An append query adds a group of records from one or more tables to the end of one or more tables. For example, suppose that you acquire some new customers and a database containing a table of information on those customers. To avoid typing all this information, you would like to append it to your Customers table. Append queries are also helpful for:
  • Appending fields based on criteria. For example, you may want to append only the names and addresses of customers with outstanding orders.
  • Appending records when some of the fields in one table do not exist in the other table. For example, in the Northwind sample database, the Customers table has 11 fields. Suppose that you want to append records from another table that has fields that match 9 of the 11 fields in the Customers table. An append query will append the data in the matching fields and ignore the others.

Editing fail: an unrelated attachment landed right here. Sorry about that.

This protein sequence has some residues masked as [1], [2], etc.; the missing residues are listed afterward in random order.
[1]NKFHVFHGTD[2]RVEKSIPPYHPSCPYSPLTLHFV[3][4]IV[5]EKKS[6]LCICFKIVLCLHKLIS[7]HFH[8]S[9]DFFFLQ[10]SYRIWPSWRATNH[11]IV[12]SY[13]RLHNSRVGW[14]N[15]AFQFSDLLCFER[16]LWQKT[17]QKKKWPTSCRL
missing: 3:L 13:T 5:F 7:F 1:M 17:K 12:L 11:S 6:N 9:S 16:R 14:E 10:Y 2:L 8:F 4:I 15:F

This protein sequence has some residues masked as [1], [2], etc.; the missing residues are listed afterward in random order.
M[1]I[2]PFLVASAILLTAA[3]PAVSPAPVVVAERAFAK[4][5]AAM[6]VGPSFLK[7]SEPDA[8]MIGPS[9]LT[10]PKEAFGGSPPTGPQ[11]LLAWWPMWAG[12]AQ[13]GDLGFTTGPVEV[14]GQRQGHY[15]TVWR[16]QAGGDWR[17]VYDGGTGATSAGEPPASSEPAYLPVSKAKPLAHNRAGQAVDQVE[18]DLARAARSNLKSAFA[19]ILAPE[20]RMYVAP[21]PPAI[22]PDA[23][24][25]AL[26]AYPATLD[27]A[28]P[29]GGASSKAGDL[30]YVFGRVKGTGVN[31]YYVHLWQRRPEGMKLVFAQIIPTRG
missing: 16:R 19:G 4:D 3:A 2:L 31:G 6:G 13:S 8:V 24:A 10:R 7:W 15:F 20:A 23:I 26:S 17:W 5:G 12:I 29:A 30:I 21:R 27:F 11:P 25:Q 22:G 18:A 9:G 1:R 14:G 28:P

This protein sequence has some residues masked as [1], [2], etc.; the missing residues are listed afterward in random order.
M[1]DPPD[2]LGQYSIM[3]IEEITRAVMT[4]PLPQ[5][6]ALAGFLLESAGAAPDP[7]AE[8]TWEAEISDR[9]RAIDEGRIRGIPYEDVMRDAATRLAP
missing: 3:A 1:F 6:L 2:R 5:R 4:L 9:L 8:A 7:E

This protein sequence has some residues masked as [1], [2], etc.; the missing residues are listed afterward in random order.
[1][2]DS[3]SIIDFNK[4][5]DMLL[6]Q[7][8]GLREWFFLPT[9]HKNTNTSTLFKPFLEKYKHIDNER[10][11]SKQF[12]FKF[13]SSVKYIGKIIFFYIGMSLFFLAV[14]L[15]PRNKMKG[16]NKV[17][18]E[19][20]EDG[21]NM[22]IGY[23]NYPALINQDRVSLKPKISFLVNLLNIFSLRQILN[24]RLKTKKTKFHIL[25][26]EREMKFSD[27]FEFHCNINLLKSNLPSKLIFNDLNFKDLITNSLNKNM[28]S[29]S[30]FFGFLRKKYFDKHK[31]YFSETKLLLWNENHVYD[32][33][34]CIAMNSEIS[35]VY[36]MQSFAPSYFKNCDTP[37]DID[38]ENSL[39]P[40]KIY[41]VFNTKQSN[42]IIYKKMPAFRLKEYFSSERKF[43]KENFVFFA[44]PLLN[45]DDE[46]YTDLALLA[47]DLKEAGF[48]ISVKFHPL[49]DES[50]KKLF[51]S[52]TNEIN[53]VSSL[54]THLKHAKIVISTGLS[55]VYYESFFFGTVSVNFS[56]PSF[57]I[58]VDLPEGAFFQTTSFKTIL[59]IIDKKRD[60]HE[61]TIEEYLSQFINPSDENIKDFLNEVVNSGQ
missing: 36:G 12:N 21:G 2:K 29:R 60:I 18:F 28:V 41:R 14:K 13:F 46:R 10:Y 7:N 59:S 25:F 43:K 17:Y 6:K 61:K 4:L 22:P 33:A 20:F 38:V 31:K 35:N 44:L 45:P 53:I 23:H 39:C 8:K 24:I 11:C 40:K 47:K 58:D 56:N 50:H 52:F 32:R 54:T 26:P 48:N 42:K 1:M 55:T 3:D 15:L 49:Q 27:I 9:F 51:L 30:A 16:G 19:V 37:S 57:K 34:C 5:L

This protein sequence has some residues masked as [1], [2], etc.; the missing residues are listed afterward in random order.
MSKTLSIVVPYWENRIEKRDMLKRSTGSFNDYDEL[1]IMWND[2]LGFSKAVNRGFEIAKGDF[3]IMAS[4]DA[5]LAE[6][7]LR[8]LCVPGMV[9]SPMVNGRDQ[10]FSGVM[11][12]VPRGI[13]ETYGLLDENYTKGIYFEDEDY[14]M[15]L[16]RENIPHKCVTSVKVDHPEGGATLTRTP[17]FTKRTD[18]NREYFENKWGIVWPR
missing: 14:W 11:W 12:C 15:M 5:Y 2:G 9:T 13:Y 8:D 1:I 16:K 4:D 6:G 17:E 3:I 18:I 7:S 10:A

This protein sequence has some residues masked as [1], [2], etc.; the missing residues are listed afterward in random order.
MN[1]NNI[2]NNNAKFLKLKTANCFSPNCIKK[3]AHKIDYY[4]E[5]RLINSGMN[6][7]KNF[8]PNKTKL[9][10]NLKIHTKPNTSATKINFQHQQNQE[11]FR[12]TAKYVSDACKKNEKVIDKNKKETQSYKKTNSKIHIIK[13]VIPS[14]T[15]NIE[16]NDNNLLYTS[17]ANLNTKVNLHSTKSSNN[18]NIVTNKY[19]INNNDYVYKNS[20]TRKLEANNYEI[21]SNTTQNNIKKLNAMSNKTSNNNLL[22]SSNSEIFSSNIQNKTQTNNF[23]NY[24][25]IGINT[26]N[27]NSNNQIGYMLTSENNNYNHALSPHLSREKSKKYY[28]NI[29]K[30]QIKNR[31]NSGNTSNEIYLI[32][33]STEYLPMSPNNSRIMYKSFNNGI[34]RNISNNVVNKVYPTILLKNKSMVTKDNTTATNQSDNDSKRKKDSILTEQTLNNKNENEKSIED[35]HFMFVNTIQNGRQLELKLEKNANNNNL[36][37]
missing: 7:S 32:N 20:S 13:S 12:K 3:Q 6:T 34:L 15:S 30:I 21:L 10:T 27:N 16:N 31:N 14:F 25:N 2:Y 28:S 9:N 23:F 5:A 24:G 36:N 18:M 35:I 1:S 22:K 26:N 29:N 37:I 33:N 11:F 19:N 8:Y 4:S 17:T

Make-Table Query

A make-table query creates a new table from all or part of the data in one or more tables. Make-table queries are helpful for:
  • Creating a table to export to other Microsoft Access databases. For example, you may want to create a table that contains several fields from your Employees table, and then export that table to a database used by your personnel department.
  • Making a backup copy of a table automatically by using a macro or code.
  • Creating a history table that contains old records. For example, you could create a table that stores all your old orders before deleting them from your current Orders table.

Converting a Select Query to an Action Query

  1. Start Microsoft Access 2002.